Saturday, June 27, 2009


Ephemeralization is a term coined by R. Buckminster Fuller in 1922. It refers to the ability of technological advancement to do "more and more with less and less until eventually you can do everything with nothing." Fuller's vision was that ephemeralization will result in ever increasing standards of living for an ever growing population despite finite resources.

Fuller referred to Henry Ford's assembly line as an example of how ephemeralization can continuously lead to better products at lower cost with no upper bounds on productivity.

Fuller saw ephemeralization as an inevitable trend in human development. The progression was from "compression" to "tension" to "visual" to "abstract electrical" (i.e. non-sensorial radiation, such as radio waves, x-rays, etc.). Length measurement technologies in human development, for example, started with a compressive measure, such as a ruler. The compressive technique reached an upper limit with a rod. For longer measures, a tensive measure such as a string or rope was used. This reached an upper limit with sagging of the string. Next was surveyor's telescope, a visual measure. This reached the upper limits with curvature of the earth. Next was radio triangulation, an abstract electrical measure. Since then, our technological progression has constantly reached greater and greater length-measuring ability per pound of instrument, with no apparent upper limit.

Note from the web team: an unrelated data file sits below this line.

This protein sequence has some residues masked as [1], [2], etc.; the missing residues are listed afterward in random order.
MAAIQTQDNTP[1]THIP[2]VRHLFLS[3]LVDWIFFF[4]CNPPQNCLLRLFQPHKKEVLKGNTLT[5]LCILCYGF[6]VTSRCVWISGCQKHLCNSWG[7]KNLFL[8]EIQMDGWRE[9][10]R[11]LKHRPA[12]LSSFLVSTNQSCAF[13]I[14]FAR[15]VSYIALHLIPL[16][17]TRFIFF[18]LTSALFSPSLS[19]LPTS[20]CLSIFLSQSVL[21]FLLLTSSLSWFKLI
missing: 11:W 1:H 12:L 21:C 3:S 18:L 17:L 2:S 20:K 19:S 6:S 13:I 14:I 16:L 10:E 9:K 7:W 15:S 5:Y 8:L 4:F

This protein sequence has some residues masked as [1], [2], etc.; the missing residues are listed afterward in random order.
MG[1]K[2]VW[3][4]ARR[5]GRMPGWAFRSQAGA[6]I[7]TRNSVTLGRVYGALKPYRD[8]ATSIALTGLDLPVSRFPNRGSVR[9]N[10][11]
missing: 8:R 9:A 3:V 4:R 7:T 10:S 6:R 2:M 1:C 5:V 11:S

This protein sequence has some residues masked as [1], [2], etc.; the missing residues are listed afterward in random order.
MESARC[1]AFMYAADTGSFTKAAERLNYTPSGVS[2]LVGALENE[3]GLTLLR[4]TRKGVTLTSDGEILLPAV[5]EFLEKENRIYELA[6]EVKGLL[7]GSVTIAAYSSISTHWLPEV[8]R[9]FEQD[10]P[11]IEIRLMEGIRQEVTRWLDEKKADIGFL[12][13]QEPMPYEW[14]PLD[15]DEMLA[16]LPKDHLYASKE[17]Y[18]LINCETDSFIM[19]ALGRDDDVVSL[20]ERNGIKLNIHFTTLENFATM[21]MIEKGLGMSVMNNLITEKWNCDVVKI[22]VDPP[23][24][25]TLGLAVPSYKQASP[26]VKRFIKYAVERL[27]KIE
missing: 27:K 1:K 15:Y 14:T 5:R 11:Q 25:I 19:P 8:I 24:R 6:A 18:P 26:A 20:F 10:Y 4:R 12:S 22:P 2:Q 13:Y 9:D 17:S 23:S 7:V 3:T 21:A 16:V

Moore's Law is another example of ephemeralization. Moore's Law says that the number of transistors in a microprocessor doubles every eighteen months.

Metcalf's Law is another example of ephemeralization. Metcalf's Law says that the value of a network is proportional to the square of the number of the nodes connected.

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